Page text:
Military expert M. Chris Mason thinks the U.S. effort in Afghanistan was probably doomed from the start. But two early-on decisions by the Bush administration destroyed what little chance there was for success.
The first was the decision to browbeat King Mohammad Zahir Shah, the only leader capable of uniting Afghanistan, into abdicating his throne in favor of a U.S. puppet.
The second was the decision to disband all existing Afghan armed forces and create a new army from scratch, consisting of recruits selected precisely because of their lack of any previous military experience.
Mason, citing the great sociologist Max Weber, wrote in his current book that there are three things—two old and one new—that can make a government legitimate in the eyes of its people. The two old ones are tradition and religion, which the Afghan people accept. The new one is the democratic process, which, he said, they don’t understand.
Historically, he said, the only times Afghanistan was united is under the rule of kings. Afghanistan has been in a continuing state of civil war since the king was overthrown in 1973. Public opinion polls taken after the U.S. invasion indicated that 75 percent of the Afghan people wanted their king back. He could have played a ceremonial role similar to the Emperor Hirohito under General MacArthur’s rule in Japan.
But American policy-makers didn’t want him.
The CIA had in mind to install a puppet, Adbul Haq, whom they could control. Haq was betrayed by Pakistan’s intelligence service, and assassinated by the Taliban, Mason wrote. So the CIA turned to the only other person on their payroll, the non-entity Hamid Karzai, who was respected by nobody.
The Taliban, on the other hand, exercise religious authority, which, according to Mason, is a more legitimate source of authority than election results. The Taliban may not be popular, he wrote, but they are regarded as legitimate, which is something different.
Mason said the other bad decision was to exclude from the Afghan armed forces anyone who had ever previously served in a military-type capacity, such as former mujahideen, former communist Afghan army troops and members of warlord militias. Recruits in 2002, as part of a standard questionnaire, were asked, “Have you ever used a rifle before?” If the answer was affirmative, they were disqualified.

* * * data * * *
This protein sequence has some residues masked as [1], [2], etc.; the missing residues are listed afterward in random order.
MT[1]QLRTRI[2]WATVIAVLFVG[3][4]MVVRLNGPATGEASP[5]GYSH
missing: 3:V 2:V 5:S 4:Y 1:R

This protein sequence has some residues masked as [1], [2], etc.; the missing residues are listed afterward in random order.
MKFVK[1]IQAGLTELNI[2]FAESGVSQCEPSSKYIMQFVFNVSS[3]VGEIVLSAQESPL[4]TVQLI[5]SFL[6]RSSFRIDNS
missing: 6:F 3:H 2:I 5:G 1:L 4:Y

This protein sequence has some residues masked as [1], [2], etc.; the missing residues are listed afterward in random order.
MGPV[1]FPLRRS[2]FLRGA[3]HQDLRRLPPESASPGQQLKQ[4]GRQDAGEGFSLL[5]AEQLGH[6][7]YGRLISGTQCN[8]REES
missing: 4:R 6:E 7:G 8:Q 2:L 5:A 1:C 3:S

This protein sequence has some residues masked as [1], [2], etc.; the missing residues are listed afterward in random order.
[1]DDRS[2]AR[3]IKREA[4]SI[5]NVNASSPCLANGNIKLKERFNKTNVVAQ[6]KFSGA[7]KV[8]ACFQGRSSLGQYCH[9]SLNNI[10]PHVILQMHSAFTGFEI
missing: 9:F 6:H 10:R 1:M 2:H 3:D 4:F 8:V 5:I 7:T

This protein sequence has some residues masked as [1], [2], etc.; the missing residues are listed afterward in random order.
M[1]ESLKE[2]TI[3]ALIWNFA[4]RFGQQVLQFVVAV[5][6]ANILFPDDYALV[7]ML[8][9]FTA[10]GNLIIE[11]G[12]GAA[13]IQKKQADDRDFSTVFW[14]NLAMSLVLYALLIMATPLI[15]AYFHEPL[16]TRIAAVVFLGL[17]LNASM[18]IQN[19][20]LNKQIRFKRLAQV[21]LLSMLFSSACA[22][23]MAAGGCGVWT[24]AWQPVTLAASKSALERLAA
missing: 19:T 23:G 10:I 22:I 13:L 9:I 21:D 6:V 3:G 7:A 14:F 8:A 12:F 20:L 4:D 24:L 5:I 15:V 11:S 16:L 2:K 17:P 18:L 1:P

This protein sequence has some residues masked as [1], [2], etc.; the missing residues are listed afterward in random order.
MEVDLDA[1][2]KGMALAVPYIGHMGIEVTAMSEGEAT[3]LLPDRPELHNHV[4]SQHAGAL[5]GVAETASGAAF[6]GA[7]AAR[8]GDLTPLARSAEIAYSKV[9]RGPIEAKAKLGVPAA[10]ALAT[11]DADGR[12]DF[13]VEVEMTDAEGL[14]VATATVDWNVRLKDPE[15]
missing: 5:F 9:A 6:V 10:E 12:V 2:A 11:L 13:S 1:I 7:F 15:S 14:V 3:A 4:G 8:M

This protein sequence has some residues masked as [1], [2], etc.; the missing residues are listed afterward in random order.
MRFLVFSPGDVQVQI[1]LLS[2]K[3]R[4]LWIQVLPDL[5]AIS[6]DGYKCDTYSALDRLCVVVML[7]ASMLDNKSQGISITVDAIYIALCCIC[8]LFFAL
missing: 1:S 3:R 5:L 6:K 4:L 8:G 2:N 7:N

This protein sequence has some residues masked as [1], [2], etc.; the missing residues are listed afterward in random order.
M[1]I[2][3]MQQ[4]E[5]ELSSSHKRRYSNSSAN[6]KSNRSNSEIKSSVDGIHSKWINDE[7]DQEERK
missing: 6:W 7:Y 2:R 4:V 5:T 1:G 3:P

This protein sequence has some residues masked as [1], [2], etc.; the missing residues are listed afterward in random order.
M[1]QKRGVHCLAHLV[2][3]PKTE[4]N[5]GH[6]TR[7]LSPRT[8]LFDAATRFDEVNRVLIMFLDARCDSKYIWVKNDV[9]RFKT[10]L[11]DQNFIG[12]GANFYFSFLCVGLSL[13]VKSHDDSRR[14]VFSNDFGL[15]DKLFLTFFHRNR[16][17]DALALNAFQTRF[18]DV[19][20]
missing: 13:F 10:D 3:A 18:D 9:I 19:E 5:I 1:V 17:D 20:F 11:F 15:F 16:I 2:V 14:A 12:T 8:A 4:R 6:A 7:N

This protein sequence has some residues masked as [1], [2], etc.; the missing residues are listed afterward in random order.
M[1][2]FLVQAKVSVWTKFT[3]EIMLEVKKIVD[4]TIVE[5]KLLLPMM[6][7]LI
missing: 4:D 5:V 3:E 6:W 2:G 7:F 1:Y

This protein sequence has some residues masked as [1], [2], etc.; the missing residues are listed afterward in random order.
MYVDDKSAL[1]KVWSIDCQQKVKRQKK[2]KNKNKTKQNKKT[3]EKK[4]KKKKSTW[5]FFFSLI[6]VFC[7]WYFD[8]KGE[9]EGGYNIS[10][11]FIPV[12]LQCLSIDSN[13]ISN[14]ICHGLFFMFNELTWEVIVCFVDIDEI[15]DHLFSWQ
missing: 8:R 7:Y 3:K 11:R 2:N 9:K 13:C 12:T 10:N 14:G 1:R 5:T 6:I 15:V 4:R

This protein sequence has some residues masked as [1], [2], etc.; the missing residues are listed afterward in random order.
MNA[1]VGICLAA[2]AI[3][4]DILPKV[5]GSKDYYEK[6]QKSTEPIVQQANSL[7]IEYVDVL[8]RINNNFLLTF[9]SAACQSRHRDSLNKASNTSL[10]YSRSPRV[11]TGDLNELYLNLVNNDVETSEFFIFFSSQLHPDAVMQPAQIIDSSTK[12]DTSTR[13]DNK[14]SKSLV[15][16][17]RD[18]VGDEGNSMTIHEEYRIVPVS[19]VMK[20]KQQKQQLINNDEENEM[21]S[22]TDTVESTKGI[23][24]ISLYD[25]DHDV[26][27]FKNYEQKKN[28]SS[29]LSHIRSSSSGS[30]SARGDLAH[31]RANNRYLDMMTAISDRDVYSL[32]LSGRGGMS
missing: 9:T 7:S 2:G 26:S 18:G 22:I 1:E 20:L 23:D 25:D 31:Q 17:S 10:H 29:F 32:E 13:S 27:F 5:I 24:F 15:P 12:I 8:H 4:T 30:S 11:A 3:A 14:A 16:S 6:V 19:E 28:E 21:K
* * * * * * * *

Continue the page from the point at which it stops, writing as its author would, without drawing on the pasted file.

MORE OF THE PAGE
Much the same thing happened in Iraq. The armed forces were disbanded, but allowed to keep their weapons, a perfect formula for violent chaos. Mason did not speculate as to what Defense Secretary Donald Rumsfeld had in mind. Maybe he had some idea of starting over with a clean slate.
The result in both Iraq and Afghanistan was the recruitment of young unemployed men whose main motivation was pay. They were mostly illiterate, but expected to master sophisticated American military technology. The army’s problems included
lack of an air force, extreme over-reliance on weak and static police forces, nonexistent logistics, pervasive drug abuse … [and] the attrition that runs 50 percent per year in combat units in the south.
But the worse problem was lack of motivation. The Taliban believe in what they’re fighting for. Afghan government troops generally care only about themselves and their tribal groups. It is not within the power of Americans to change this.
Click on The Strategic Lessons Unlearned from Vietnam, Iraq and Afghanistan: Why the Afghan National Security Forces Will Not Hold and the Implications for the U.S. Army in Afghanistan for the text of Chris Mason’s book in PDF form. I thank Craig Hanyan for suggesting it.